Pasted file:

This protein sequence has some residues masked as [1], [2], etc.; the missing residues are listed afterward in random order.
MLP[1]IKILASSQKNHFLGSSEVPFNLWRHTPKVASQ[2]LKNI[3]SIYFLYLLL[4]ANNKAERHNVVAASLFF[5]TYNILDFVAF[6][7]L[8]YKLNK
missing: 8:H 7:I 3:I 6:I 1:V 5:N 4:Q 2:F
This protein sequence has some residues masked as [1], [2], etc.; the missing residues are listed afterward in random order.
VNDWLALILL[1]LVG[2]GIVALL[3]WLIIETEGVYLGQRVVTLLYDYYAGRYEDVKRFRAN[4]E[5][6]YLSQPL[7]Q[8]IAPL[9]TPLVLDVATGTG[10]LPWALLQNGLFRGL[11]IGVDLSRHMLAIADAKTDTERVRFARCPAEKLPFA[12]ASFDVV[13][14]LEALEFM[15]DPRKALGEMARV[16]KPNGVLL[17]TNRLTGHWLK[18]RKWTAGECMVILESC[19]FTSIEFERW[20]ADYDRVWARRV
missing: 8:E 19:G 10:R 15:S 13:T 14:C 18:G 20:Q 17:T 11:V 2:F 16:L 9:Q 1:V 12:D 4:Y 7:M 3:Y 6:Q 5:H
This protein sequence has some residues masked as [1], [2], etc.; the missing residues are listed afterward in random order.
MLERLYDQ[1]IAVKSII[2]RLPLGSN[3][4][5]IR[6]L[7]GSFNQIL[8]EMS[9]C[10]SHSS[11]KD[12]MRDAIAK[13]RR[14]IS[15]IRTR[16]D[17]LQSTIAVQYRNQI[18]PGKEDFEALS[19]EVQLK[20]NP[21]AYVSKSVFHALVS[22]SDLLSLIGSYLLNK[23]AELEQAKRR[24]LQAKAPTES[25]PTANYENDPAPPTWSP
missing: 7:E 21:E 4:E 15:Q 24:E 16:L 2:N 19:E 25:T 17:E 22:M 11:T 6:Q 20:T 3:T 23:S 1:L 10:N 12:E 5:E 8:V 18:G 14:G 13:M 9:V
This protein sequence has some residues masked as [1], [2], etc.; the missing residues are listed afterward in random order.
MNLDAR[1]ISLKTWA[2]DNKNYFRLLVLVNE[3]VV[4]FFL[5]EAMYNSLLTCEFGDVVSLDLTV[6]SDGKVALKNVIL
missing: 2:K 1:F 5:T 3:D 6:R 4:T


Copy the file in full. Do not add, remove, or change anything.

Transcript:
This protein sequence has some residues masked as [1], [2], etc.; the missing residues are listed afterward in random order.
MLP[1]IKILASSQKNHFLGSSEVPFNLWRHTPKVASQ[2]LKNI[3]SIYFLYLLL[4]ANNKAERHNVVAASLFF[5]TYNILDFVAF[6][7]L[8]YKLNK
missing: 8:H 7:I 3:I 6:I 1:V 5:N 4:Q 2:F
This protein sequence has some residues masked as [1], [2], etc.; the missing residues are listed afterward in random order.
VNDWLALILL[1]LVG[2]GIVALL[3]WLIIETEGVYLGQRVVTLLYDYYAGRYEDVKRFRAN[4]E[5][6]YLSQPL[7]Q[8]IAPL[9]TPLVLDVATGTG[10]LPWALLQNGLFRGL[11]IGVDLSRHMLAIADAKTDTERVRFARCPAEKLPFA[12]ASFDVV[13][14]LEALEFM[15]DPRKALGEMARV[16]KPNGVLL[17]TNRLTGHWLK[18]RKWTAGECMVILESC[19]FTSIEFERW[20]ADYDRVWARRV
missing: 8:E 19:G 10:R 15:S 13:T 14:C 18:G 20:Q 17:T 11:V 2:F 16:L 9:Q 1:V 12:D 4:Y 7:M 3:Y 6:Q 5:H
This protein sequence has some residues masked as [1], [2], etc.; the missing residues are listed afterward in random order.
MLERLYDQ[1]IAVKSII[2]RLPLGSN[3][4][5]IR[6]L[7]GSFNQIL[8]EMS[9]C[10]SHSS[11]KD[12]MRDAIAK[13]RR[14]IS[15]IRTR[16]D[17]LQSTIAVQYRNQI[18]PGKEDFEALS[19]EVQLK[20]NP[21]AYVSKSVFHALVS[22]SDLLSLIGSYLLNK[23]AELEQAKRR[24]LQAKAPTES[25]PTANYENDPAPPTWSP
missing: 7:E 21:E 4:E 15:Q 24:E 16:L 2:N 19:E 25:T 17:E 22:M 11:T 6:Q 20:T 3:T 23:S 1:L 10:N 12:E 5:E 8:V 18:G 14:G 13:M 9:V
This protein sequence has some residues masked as [1], [2], etc.; the missing residues are listed afterward in random order.
MNLDAR[1]ISLKTWA[2]DNKNYFRLLVLVNE[3]VV[4]FFL[5]EAMYNSLLTCEFGDVVSLDLTV[6]SDGKVALKNVIL
missing: 2:K 1:F 5:T 3:D 6:R 4:T